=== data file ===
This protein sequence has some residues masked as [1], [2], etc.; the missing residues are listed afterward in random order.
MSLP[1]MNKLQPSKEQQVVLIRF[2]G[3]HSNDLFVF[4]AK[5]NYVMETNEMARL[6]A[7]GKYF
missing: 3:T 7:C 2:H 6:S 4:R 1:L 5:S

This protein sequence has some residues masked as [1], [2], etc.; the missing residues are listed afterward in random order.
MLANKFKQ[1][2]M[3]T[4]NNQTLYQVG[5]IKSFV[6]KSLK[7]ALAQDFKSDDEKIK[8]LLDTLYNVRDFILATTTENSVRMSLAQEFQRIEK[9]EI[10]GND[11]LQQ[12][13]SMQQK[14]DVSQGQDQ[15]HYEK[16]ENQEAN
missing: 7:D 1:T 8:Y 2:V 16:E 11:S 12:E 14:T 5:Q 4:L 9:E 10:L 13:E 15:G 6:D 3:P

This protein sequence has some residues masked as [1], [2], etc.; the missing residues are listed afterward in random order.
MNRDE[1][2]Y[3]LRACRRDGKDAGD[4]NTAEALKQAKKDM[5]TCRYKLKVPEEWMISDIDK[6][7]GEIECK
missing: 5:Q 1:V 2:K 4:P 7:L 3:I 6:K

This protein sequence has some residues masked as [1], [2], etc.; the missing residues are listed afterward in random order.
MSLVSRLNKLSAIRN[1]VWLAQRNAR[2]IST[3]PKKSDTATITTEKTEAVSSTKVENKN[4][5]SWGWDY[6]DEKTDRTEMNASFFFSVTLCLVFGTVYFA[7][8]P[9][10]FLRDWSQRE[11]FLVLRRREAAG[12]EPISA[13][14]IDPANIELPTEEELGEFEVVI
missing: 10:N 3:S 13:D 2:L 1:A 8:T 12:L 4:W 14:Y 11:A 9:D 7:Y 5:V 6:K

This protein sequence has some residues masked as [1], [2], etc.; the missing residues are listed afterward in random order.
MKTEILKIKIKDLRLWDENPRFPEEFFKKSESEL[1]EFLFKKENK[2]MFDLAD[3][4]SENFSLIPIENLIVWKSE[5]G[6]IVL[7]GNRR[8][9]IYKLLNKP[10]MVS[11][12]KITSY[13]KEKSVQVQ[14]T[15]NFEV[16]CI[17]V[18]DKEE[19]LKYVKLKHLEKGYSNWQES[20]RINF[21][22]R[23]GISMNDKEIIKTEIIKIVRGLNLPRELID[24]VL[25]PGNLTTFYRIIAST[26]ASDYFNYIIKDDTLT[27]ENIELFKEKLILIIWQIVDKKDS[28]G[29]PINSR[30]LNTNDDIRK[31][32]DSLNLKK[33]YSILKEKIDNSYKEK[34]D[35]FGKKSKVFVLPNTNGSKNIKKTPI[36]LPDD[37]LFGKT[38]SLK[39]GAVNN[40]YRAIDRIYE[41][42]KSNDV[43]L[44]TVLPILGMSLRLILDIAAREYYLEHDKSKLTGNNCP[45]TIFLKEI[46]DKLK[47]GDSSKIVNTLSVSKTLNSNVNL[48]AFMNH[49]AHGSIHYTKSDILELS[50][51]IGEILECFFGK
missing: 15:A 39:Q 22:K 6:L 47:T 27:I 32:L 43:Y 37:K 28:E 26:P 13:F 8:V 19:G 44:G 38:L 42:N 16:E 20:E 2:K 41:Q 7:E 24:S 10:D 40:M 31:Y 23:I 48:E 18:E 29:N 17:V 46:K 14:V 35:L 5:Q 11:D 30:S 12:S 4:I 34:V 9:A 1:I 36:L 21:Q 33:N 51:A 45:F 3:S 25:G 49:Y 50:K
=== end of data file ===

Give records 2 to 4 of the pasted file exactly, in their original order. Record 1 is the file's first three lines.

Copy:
This protein sequence has some residues masked as [1], [2], etc.; the missing residues are listed afterward in random order.
MLANKFKQ[1][2]M[3]T[4]NNQTLYQVG[5]IKSFV[6]KSLK[7]ALAQDFKSDDEKIK[8]LLDTLYNVRDFILATTTENSVRMSLAQEFQRIEK[9]EI[10]GND[11]LQQ[12][13]SMQQK[14]DVSQGQDQ[15]HYEK[16]ENQEAN
missing: 7:D 1:T 8:Y 2:V 16:E 11:S 12:E 14:T 5:Q 4:L 9:E 10:L 13:E 15:G 6:D 3:P

This protein sequence has some residues masked as [1], [2], etc.; the missing residues are listed afterward in random order.
MNRDE[1][2]Y[3]LRACRRDGKDAGD[4]NTAEALKQAKKDM[5]TCRYKLKVPEEWMISDIDK[6][7]GEIECK
missing: 5:Q 1:V 2:K 4:P 7:L 3:I 6:K

This protein sequence has some residues masked as [1], [2], etc.; the missing residues are listed afterward in random order.
MSLVSRLNKLSAIRN[1]VWLAQRNAR[2]IST[3]PKKSDTATITTEKTEAVSSTKVENKN[4][5]SWGWDY[6]DEKTDRTEMNASFFFSVTLCLVFGTVYFA[7][8]P[9][10]FLRDWSQRE[11]FLVLRRREAAG[12]EPISA[13][14]IDPANIELPTEEELGEFEVVI
missing: 10:N 3:S 13:D 2:L 1:A 8:T 12:L 4:W 14:Y 11:A 9:D 7:Y 5:V 6:K